Gambling On Tour Isn't What It Used To Be
There was a time when some tour players earned more in practice-round money games than they did in the actual tournament. That's not the case anymore. Jim McCabe writes about the demise of the Tuesday money game in Sunday's Boston Globe. In it he recounts practice rounds at the 1999 Masters, where John Daly allegedly lost $60,000 to Phil Mickelson and John Huston.
As McCabe writes, very few of today's tour players are interested in playing for big bucks before the tournament starts.
"I can't be bothered. I put an awful lot into my game. I really have to focus hard on [practice days]," says Jerry Kelly. "I'm playing for titles. I don't have many of them, but that's what keeps my adrenaline up all the time. I'd much rather make my money on the all-time money list than the unreported income."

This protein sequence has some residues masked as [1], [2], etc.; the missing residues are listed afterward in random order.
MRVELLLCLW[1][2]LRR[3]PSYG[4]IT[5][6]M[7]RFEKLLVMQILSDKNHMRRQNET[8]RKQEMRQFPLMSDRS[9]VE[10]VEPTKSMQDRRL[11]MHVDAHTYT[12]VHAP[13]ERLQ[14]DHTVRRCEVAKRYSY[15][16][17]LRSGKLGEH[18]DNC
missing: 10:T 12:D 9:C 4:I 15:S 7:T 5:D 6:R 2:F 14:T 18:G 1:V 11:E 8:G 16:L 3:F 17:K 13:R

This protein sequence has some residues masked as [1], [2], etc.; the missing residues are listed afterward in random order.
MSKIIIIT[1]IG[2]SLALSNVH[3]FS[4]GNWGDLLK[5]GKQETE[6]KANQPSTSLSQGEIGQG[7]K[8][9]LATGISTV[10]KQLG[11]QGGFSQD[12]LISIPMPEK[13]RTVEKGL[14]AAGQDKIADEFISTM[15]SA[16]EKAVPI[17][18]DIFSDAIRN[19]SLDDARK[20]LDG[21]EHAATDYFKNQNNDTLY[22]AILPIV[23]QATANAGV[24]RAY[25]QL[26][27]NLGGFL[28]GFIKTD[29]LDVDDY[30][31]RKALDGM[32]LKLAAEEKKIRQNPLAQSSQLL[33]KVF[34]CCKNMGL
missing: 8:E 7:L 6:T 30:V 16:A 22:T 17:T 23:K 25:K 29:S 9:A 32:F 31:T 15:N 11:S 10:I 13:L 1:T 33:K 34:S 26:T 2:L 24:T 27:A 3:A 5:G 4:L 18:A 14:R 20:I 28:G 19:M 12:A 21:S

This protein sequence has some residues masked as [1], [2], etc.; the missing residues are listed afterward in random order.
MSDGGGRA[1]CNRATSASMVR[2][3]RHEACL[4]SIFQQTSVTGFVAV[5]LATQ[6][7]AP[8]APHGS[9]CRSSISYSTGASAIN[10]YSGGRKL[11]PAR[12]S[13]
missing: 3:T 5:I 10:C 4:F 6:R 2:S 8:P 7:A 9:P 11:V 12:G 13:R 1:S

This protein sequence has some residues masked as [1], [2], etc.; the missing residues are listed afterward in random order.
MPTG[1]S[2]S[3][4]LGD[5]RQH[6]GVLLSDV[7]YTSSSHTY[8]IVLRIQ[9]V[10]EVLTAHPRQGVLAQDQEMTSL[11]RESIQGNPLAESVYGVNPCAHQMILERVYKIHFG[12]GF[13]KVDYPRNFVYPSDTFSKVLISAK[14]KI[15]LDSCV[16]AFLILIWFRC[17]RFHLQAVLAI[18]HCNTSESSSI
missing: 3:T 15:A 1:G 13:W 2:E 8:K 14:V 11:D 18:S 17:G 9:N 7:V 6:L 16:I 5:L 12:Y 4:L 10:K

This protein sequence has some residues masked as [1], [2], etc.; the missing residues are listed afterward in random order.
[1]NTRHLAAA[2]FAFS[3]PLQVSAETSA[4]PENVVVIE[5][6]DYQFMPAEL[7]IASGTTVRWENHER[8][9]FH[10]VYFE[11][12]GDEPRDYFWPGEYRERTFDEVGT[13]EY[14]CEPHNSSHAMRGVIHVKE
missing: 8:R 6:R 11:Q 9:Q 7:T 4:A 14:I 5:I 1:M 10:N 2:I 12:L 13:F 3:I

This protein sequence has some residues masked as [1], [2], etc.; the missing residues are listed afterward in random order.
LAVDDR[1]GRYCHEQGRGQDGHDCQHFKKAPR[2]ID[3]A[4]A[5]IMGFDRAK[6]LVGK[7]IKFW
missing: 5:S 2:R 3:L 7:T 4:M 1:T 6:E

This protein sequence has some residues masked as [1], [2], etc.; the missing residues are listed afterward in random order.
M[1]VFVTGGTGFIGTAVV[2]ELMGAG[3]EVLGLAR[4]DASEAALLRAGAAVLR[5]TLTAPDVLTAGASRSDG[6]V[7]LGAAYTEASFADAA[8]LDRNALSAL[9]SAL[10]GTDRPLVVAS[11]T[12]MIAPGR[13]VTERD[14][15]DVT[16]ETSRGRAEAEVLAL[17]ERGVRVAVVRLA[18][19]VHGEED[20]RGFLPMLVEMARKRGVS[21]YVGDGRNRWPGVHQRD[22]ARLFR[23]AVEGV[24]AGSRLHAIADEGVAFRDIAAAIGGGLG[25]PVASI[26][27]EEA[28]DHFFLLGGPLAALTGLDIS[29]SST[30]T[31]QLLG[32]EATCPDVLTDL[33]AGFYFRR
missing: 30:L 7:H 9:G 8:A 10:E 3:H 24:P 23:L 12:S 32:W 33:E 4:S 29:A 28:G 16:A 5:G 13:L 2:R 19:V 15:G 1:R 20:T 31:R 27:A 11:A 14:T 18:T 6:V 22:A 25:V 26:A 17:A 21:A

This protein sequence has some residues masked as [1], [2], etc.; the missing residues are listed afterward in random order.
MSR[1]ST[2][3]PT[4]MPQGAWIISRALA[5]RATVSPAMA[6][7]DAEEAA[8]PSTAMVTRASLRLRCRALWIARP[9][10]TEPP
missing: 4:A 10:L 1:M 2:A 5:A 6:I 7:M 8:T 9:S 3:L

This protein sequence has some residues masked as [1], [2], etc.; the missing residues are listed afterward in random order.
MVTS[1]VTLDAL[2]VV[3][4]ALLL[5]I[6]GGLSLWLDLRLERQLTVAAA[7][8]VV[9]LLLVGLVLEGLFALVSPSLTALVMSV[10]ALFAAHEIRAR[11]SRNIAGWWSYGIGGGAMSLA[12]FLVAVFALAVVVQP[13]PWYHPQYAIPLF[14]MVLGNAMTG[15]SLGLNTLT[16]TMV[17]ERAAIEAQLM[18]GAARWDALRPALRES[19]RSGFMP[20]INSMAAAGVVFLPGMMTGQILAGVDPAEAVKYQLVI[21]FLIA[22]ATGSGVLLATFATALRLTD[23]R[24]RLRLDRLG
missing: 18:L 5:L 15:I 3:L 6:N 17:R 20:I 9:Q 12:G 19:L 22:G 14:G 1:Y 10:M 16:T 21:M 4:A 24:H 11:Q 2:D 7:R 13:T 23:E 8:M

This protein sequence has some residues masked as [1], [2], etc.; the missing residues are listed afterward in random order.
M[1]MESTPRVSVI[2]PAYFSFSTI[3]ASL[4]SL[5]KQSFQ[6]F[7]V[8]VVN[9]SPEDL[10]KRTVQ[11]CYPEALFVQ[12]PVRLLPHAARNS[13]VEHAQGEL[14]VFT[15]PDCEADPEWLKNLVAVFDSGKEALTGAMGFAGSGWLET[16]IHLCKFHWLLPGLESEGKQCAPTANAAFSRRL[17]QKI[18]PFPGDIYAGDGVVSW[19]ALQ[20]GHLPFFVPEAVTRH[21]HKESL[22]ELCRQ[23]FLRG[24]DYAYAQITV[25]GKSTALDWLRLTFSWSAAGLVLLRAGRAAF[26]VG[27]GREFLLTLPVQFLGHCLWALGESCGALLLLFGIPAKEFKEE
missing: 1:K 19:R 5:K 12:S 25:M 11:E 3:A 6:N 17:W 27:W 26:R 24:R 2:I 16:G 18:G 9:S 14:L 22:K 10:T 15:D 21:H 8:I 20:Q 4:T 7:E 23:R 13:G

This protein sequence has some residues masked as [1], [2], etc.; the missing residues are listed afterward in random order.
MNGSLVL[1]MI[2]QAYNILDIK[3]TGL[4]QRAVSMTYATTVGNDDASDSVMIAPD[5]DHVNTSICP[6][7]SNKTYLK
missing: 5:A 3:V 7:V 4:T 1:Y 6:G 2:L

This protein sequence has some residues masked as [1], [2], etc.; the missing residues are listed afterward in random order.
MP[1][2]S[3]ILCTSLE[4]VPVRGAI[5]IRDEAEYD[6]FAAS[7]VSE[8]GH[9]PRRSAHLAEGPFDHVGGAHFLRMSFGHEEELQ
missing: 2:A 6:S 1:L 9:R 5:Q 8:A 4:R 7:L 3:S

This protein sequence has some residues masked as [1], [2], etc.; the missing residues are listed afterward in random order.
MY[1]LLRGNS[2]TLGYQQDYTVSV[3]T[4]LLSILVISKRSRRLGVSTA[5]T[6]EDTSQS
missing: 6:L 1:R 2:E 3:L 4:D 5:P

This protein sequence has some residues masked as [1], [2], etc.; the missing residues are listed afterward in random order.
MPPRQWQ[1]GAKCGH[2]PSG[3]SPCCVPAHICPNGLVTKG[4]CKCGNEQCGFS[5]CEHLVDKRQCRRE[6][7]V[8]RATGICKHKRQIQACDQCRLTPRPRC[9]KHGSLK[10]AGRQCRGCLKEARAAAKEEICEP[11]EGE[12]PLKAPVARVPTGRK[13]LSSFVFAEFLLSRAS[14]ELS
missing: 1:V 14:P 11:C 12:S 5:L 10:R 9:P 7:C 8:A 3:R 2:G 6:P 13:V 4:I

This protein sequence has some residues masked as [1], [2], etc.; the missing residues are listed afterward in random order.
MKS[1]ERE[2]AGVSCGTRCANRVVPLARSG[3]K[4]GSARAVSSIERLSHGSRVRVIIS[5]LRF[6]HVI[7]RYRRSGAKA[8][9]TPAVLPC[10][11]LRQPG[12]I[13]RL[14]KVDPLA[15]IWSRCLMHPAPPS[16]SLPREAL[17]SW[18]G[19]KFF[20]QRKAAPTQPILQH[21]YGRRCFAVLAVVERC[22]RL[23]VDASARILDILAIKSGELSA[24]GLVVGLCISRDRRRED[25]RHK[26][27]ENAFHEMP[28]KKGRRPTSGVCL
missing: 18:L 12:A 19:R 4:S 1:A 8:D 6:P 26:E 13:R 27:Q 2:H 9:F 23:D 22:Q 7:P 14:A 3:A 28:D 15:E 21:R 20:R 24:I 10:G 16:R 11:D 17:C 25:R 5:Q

"I'd rather just go around and hit extra balls and stuff like that, rather than worrying about things on Tuesday," says David Toms.
And this from Jeff Sluman: "I'd rather buy a nice bottle of wine than blow it when some guy makes a 40-footer on the 18th with six presses."